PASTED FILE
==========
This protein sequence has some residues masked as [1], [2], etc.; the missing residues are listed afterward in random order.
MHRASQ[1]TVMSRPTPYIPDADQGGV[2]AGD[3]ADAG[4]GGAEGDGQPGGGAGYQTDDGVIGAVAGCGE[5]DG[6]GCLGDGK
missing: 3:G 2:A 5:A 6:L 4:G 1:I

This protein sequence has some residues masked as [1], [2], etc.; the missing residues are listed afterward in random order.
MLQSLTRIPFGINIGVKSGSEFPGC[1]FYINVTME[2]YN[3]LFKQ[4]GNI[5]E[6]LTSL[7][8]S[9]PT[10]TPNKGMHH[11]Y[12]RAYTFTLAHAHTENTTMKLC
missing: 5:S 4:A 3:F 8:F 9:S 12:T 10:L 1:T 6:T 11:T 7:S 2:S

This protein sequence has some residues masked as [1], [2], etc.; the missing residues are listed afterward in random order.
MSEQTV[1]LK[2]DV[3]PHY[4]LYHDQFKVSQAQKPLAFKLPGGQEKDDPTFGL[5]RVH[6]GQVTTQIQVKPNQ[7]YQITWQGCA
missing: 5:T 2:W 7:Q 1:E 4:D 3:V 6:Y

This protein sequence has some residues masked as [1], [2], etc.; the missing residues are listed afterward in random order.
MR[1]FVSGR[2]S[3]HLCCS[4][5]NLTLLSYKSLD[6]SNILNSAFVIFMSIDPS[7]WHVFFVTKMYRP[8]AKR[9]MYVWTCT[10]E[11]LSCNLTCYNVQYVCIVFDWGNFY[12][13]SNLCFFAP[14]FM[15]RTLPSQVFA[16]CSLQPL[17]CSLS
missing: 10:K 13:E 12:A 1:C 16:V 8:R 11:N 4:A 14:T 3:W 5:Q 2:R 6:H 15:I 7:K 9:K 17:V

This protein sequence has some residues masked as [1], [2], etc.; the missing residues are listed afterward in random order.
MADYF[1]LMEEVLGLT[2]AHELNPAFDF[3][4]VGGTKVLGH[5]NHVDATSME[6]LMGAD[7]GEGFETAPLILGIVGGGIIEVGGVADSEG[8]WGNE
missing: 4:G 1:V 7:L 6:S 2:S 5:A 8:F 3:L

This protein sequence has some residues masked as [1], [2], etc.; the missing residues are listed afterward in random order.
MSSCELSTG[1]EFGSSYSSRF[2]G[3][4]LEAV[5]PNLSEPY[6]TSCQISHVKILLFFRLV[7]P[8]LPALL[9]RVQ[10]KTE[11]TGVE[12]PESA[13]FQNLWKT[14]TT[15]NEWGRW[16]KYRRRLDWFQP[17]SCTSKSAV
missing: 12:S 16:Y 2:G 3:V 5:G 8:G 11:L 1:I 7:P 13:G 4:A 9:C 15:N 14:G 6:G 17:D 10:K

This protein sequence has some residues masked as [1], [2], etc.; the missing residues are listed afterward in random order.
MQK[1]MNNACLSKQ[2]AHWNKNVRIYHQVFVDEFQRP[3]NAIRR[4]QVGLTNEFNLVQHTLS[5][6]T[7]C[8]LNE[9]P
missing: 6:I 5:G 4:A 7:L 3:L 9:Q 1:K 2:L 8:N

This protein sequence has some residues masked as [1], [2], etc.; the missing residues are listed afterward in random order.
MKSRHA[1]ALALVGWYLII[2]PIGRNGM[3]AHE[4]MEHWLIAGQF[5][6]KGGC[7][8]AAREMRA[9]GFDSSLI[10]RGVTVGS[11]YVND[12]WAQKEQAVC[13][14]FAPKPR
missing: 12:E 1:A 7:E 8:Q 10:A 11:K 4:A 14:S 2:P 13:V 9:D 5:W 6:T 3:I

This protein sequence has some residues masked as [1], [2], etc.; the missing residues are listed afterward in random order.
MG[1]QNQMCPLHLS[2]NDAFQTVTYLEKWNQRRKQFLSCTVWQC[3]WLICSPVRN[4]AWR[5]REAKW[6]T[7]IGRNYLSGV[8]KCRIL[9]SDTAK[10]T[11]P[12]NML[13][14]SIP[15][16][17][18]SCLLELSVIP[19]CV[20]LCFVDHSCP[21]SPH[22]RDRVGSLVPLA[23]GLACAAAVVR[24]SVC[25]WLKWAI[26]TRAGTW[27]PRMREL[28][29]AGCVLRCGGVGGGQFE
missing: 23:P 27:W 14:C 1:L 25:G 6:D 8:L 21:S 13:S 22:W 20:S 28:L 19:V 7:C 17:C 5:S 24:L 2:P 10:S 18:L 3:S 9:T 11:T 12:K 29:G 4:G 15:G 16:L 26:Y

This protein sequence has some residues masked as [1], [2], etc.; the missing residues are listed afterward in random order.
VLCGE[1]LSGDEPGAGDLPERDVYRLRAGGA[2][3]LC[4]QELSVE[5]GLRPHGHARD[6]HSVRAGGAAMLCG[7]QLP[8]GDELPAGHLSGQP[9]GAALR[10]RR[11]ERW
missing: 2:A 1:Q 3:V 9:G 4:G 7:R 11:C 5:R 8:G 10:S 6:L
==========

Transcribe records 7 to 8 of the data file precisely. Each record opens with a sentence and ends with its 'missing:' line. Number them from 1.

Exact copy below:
This protein sequence has some residues masked as [1], [2], etc.; the missing residues are listed afterward in random order.
MQK[1]MNNACLSKQ[2]AHWNKNVRIYHQVFVDEFQRP[3]NAIRR[4]QVGLTNEFNLVQHTLS[5][6]T[7]C[8]LNE[9]P
missing: 6:I 5:G 4:A 7:L 3:L 9:Q 1:K 2:L 8:N

This protein sequence has some residues masked as [1], [2], etc.; the missing residues are listed afterward in random order.
MKSRHA[1]ALALVGWYLII[2]PIGRNGM[3]AHE[4]MEHWLIAGQF[5][6]KGGC[7][8]AAREMRA[9]GFDSSLI[10]RGVTVGS[11]YVND[12]WAQKEQAVC[13][14]FAPKPR
missing: 12:E 1:A 7:E 8:Q 10:A 11:K 4:A 14:S 2:P 13:V 9:D 5:W 6:T 3:I